R U required to show anyone your legal form 4?

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This topic contains 12 replies, has 8 voices, and was last updated by  Matt andrews 4 months, 1 week ago.

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  • #87502

    TJ
    Participant
    • Posts: 9
    Join Date: 10/12/2016

    Hello,

    I have looked online without any real answers to this question. I have read the ATF excerpts about “investigators” but this really doesn’t clear anything up. Obviously ATF officers and Investigators are not the same, because why would they reference the same people twice right? But here it is:

    Who has the RIGHT to see your ATF forms besides the ATF? Who has the right to see your private information on these forms?

    Below is what I saw from the ATF, is there anything else more definitive out there?

    Section 12.1 Maintaining proof of registration. The NFA requires that a person possessing a firearm registered in the National Firearms Registration and Transfer Record (NFRTR) retain proof of registration which must be made available to the Attorney General, specifically an ATF agent or investigator, upon request. Proof of registration would be on a Form 1 registering a firearm to its maker, Form 2 registering a firearm to an importer or manufacturer, or a Form 3, 4, or 5 showing registration of a firearm to a transferee.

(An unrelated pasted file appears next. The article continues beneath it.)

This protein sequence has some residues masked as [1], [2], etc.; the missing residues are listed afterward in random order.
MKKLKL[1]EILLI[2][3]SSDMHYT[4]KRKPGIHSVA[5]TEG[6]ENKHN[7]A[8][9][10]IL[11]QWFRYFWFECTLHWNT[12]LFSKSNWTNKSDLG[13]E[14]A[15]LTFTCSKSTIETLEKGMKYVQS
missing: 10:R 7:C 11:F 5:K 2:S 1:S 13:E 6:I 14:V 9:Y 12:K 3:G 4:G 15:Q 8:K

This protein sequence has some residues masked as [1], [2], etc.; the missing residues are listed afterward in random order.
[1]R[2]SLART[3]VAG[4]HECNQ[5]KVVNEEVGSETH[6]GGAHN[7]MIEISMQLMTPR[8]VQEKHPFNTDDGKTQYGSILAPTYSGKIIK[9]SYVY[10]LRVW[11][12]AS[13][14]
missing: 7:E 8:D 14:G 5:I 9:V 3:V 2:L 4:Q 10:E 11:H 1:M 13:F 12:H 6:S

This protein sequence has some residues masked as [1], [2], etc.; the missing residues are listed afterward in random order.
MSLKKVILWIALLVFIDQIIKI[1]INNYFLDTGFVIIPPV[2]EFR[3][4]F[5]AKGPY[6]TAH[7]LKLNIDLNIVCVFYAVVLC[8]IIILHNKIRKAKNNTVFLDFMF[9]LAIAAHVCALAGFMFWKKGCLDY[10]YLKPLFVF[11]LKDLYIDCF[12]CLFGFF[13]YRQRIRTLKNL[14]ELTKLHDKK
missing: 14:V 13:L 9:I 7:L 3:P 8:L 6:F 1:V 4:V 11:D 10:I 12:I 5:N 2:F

Section 6.4 Approval of Form 1. Non-FFL/SOT’s may seek approval to manufacture an NFA firearm (e.g., short-barreled rifles, short-barreled, shotguns, wallet guns, etc.) via submission of an ATF Form 1. Upon receipt of the completed Form 1, ATF will process the application and, if approved, a tax stamp will be affixed to the original of the form and the approved application will be returned to the applicant. Approval by ATF will effect registration of the firearm to the applicant. Upon receipt of the approved application, the applicant may make the firearm described on the approved Form 1. The approved form must be retained by the applicant and made available at all times for inspection by ATF officers or investigators.

  • #88981

    davidlofton
    Participant
    • Posts: 120
    Join Date: 10/12/2016

    Yes, if you live in a state like Texas where we also have state laws about registration. Remember that your article mentioned is only referring to federal law. There are also several states that have state felony statutes regarding NFA items where you must show proof of NFRTR registration to any peace officer upon demand.

  • #89375

    Jared Billotte
    Participant
    • Posts: 4
    Join Date: 10/12/2016

    I think it depends on the state and what you are using for. I was looking at using one to go hunting in PA this year. If you’re using a suppressor, its legal to hunt w/ one, but you need to show proof of ownership along w/ your hunting license.

  • #89378

    Brandon
    Participant
    • Posts: 61
    Join Date: 10/12/2016

    It doesn’t matter what state you are in, that tax stamp goes with any nfa item wherever it goes. You have to remember that nfa items are not protected by the 2nd amendment and if any police officer pulls you over with it, there is no way of him knowing if it is an illegal item or not unless he has the tax stamp

    • This reply was modified 4 months, 4 weeks ago by  Brandon.
  • #89529

    Steve S.
    Participant
    • Posts: 10
    Join Date: 10/12/2016